Education

We Can Reopen Our Schools Safely

Social-distancing dividers in a classroom at St. Benedict School in Montebello, Calif., July 14, 2020. (Lucy Nicholson/Reuters)
Open schools are vital to an open country.

August is the time of year when parents and children start turning their minds from summer vacation toward returning to the classroom and their friends at school, taking up new educational challenges, and launching back into their academic, athletic, dramatic, and musical pursuits.

This year is different. For the first time in generations, Americans face the back-to-school excitement and jitters with an additional, and serious, concern hanging overhead: COVID-19. President Trump and leaders throughout his administration have also been concerned, as they have looked at the upcoming school year not only through the lenses of our nation’s decision-makers and leaders, but also as parents themselves. They are taking both of these responsibilities very seriously as we move into this next phase of America’s reopening.

Open schools are vital to an open country, since many parents can’t afford to stay home with their kids but can’t return to work until their kids have returned to school. To ensure we can enter this next phase safely, the Centers for Disease Control and Prevention have spent the summer preparing guidelines to safely reopen classrooms.

These guidelines rely on a combination of strategies to ensure staff and student safety. First, leadership from the amazing teachers, coaches, and staff who fill our schools, to ensure that everyone follows the guidelines that will keep students safe. Second, education for the student population and their families on best practices for everything from social distancing to mask-wearing to hygiene to limiting the number of people every child encounters daily. Finally, things such as keeping facilities clean and disinfected, and having a plan in place for any staff or student who tests positive for COVID-19, will play a vital role.

The Trump administration recognizes that many parents are concerned about sending their children back to school. These concerns, while understandable, must be weighed against two things: the facts about how the coronavirus affects children and the consequences of keeping children out of school this fall.

First, children are less likely to become sick than adults. We’ve known this for months. The CDC found that between February 12 and April 2 this year, only 1.7 percent of cases were in children under 18 years of age. The CDC also found that most COVID-19 cases in children were not severe. This does not mean that our nation’s leaders are not concerned for our nation’s children, but rather that we are confident as we reopen the country that we can safely reopen schools, in part because children are handling the outbreak better than adults.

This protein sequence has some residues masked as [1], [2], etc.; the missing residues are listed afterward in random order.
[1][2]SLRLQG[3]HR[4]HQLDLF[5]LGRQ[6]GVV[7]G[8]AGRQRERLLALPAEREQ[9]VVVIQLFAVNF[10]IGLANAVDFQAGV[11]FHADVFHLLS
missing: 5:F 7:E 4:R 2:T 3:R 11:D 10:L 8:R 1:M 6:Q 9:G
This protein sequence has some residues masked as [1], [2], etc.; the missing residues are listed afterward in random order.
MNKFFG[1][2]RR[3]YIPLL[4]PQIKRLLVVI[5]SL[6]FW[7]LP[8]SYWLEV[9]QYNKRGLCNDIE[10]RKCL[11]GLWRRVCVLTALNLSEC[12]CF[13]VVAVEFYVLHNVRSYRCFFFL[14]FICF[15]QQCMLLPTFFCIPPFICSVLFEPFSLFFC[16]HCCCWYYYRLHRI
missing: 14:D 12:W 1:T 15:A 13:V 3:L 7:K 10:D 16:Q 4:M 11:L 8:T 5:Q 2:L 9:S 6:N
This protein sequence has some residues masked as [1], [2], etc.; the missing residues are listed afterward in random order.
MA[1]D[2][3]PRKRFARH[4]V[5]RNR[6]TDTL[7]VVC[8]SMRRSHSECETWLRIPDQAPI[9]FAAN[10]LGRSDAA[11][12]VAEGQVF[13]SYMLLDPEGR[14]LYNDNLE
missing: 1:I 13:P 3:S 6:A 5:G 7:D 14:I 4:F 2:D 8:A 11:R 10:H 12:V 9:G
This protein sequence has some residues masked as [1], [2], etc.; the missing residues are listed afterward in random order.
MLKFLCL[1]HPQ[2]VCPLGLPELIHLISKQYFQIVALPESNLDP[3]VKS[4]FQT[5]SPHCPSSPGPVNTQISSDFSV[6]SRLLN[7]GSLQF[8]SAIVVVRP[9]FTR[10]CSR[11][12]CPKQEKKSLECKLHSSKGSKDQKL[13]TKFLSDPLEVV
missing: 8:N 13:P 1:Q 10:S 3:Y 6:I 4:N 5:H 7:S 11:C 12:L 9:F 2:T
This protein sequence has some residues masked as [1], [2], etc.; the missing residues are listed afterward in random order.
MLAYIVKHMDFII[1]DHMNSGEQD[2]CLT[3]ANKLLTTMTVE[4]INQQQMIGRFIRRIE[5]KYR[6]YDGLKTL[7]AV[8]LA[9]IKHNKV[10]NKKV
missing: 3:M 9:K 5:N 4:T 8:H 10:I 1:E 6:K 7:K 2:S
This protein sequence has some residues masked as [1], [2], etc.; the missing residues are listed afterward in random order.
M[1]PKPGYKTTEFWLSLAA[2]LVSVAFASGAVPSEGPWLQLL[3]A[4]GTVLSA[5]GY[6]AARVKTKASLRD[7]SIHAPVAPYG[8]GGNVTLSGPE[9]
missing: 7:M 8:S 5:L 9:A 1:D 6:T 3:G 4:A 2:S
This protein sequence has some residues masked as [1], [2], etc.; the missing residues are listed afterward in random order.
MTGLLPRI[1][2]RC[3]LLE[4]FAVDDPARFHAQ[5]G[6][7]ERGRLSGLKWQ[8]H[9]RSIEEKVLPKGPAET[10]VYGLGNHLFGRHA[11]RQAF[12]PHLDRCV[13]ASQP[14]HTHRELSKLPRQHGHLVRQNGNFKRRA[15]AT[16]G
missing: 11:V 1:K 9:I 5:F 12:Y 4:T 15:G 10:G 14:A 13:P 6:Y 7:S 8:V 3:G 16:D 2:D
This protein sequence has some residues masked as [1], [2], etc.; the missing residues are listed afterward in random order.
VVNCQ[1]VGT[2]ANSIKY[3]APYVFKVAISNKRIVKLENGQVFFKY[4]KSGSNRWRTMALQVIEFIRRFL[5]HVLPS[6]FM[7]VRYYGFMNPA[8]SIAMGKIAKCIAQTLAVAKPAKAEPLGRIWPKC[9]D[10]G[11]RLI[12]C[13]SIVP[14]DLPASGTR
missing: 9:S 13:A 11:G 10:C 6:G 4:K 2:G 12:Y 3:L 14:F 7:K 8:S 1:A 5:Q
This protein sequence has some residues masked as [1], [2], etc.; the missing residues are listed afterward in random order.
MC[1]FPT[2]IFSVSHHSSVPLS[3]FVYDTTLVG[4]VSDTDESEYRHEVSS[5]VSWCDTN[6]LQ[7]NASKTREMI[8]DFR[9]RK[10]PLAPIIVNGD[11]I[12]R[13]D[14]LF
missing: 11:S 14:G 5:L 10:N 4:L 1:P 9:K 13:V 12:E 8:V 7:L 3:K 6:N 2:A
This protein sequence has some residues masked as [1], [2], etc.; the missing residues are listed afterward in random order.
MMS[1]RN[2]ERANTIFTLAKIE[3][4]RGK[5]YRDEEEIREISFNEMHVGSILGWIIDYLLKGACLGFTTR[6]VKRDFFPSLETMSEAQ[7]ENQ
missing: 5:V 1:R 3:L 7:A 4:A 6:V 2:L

Additionally, experts from inside and outside the government are very concerned about the dangers and drawbacks of keeping schools closed this fall. The American Association of Pediatrics, for instance, noted that lengthy time away from school makes it “difficult for schools to identify and address important learning deficits as well as child and adolescent physical or sexual abuse, substance use, depression, and suicidal ideation.” An article in Psychology Today similarly noted that “empirical studies suggest that keeping children and adolescents less physically active and disrupting their routine activities have negative impacts on child and adolescent mental health and physical health.”

The concerns over child abuse in particular are far from anecdotal or theoretical. CNN reported that in Massachusetts alone, “alleged child abuse dropped almost 55 percent from 2,124 in the first week of March to just 972 by the last full week in April.” Keeping kids out of classrooms will continue to make it difficult for teachers, coaches, and other adults to identify and report signs of abuse.

Then there’s the real educational impact on minority and low-income families in particular. The Education Trust found that over 75 percent of Latino and African-American parents are worried that they don’t have the resources necessary to help their children stay on track academically if they can’t return to school. Many are also concerned that they lack the ability to actually access distance-learning programs due to a lack of Internet or connectable devices in their homes. And advocacy group ParentsTogether found that low-income families were ten times more likely than their wealthier counterparts to say that their children were doing little to no remote learning during the pandemic.

Thankfully, these consequences are not inevitable because we have the resources and instructions on hand today to safely open schools. Under President Trump’s leadership, America is leading the world on coronavirus testing, clearing red tape to allow the private sector to innovate and address shortages in personal protective equipment, provided paycheck protection loans to small businesses in record time, and currently identifying and creating a vaccine for COVID-19 at warp speed. We are taking a whole of America approach to this virus, and together, we can reopen our schools safely.

Alyssa Farah is the White House Communications Director and an Assistant to the President. She has previously served as the Pentagon Press Secretary and a Deputy Assistant to the Secretary is Defense, Press Secretary to Vice President Mike Pence, and Spokeswoman for the House Freedom Caucus.

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